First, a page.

The use of technology to preserve and provide inclusive access to natural and cultural heritage
Diego Ramírez Pérez, GetArq and Accessible Heritage
Our heritage is constantly at risk of suffering damage and destruction. The cause of the loss of our history and identity are diverse from natural catastrophes, fires, attacks, even the erosion due to time. It is important to preserve our cultural and natural heritage through digital documentation, integrating technologies such as 3D laser scanner, aerial and terrestrial photography, 360 photography and virtual tour productions. Also, besides the preservation, a virtual immersion that allows us to delve into the history, architecture, spatiality and context of each site, interweaving all the visual and interactive material through a script that will be supported by stories with audio description, sign language, descriptive texts, photos , videos and ambient sounds, among others is nowadays a real need. The inclusive access to natural and cultural heritage to reduce social, physical, economic and geographical gaps, democratizing access to our heritage to all people without exception must prevail as everyone's right!

Additional Presenters TBA

Using Augmented Reality to Engage Underserved Youth in Southern California Communities
Agents of Discovery
Join Ilu Johnson, Recreation Coordinator at City of Lynwood Recreation & Community Services; Carolyn Pele, Recreation Supervisor for the City of Carson; and Mary Clark, CEO of Agents of Discovery, and learn how augmented reality (AR) is being used to reach underserved youth in Southern California communities. In this age of constant technological advancements which often serve to distance us from reality, AR can provide an alternative to the metaverse and connect players to the world around them. It empowers educators and managers of public spaces to link location to learning and create engaging, fun, and safe learning environments on-site or at home.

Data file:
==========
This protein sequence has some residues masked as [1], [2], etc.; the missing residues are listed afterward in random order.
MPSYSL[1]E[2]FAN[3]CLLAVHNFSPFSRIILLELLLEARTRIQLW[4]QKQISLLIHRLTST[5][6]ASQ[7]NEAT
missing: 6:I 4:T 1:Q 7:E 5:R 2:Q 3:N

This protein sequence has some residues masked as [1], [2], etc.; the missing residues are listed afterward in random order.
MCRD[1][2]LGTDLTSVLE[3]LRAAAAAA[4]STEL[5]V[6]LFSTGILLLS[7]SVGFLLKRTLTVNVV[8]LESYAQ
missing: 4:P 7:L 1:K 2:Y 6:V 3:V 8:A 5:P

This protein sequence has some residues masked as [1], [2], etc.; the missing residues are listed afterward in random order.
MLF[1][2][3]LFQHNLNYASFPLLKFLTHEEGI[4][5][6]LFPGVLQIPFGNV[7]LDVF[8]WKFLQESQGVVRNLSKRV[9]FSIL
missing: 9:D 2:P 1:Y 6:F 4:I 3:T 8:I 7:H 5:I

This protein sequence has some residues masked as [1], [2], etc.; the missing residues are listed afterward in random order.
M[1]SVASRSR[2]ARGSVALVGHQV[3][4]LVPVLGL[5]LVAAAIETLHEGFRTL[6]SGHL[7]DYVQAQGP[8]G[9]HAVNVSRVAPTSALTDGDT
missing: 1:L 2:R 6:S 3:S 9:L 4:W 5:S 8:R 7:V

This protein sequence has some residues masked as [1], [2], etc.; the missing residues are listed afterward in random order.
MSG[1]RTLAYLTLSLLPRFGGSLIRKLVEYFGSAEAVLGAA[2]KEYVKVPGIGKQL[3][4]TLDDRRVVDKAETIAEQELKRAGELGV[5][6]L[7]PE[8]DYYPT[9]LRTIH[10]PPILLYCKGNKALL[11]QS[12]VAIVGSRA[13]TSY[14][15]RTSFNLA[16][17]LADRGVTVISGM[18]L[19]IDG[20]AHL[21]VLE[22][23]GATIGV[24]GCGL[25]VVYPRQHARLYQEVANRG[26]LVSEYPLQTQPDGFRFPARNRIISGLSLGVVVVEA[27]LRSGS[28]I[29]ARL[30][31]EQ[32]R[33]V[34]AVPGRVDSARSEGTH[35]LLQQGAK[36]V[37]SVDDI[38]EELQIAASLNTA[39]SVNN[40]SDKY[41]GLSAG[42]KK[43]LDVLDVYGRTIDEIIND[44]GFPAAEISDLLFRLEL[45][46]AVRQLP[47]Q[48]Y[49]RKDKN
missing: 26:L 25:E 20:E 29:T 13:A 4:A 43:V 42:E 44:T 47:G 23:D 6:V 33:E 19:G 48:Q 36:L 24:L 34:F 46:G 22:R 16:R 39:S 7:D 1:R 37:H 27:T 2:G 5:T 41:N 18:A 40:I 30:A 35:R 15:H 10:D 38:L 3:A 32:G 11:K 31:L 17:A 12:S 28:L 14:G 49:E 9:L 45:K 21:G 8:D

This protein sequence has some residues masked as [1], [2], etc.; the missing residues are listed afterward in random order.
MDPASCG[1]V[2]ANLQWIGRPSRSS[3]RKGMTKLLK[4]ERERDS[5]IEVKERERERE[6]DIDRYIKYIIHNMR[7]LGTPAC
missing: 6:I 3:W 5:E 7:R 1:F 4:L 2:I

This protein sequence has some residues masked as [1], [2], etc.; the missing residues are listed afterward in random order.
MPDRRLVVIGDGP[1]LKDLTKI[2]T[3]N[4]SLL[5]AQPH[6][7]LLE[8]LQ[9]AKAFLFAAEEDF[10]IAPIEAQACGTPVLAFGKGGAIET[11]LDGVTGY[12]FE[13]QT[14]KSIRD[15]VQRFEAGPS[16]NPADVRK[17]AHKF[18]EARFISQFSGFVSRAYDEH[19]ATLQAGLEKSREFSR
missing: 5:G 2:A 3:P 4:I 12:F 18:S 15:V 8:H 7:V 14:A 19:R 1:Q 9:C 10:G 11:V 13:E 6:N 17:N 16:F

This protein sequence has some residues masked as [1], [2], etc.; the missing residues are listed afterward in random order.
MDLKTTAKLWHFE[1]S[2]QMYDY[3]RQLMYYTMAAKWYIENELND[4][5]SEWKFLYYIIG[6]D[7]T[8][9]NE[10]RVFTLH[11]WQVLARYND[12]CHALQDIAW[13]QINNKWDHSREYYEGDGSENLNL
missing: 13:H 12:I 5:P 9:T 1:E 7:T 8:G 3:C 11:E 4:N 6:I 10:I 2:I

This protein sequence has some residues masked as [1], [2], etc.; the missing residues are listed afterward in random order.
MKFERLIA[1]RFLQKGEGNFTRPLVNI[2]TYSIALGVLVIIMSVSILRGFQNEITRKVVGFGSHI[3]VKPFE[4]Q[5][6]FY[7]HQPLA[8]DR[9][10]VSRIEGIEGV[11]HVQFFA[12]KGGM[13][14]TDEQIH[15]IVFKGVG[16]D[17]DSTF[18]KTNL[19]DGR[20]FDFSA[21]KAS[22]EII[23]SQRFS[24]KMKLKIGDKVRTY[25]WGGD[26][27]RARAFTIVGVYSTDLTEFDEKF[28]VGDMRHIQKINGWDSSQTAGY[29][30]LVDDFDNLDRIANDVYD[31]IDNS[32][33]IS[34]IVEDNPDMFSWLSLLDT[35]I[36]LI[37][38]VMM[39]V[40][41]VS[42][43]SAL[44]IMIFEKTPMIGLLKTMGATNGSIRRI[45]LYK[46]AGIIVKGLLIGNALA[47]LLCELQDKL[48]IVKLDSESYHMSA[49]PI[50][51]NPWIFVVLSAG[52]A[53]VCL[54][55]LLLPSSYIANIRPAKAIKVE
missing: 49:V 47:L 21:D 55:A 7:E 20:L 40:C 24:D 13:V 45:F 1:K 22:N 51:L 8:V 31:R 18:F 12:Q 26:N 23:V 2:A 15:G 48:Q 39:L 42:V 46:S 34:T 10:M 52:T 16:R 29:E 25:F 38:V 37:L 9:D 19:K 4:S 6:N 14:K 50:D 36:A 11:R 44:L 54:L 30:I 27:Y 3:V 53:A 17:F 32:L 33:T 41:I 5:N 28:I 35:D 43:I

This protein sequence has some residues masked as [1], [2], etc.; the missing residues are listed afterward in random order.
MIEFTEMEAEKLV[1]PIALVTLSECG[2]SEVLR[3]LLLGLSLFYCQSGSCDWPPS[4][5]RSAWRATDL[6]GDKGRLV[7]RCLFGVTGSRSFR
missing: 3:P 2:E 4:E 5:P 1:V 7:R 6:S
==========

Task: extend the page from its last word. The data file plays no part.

Closing Keynote Panel: Remote locations 
Mike Fitz, Resident Naturalist, (former park ranger at Katmai National Park, Alaska)
Hillary Colyer, State Park Interpreter I, Bodie SP, California State Parks
Jeremy Lin, Interpreter II, Donner Memorial State Park, California State Parks

In this closing keynote panel, the panelists will discuss the many challenges faced with integrating innovative tools, practices, and ideology into remote locations or places that experience limitations with accessibility, diversifying visitor demographics, creating resource relevancy, and acquiring reliable connectivity. These limitations represent some of the key components needed to bring the unseen and/or under-loved places into the light. Remote places often have untold stories to share, unique resources to explore, and opportunities for the public to engage in more meaningful ways when barriers are removed. In their attempts to overcome the limiting factors so common with remote locations, panelists will conclude this discussion by highlighting the successes and failures where interpretation and innovation intersect. In the end, were they able to transcend the barriers and use innovation to accomplish their interpretive goals? And is this always the best approach? Let’s find out what our panelists have to say! 



Organizing Partners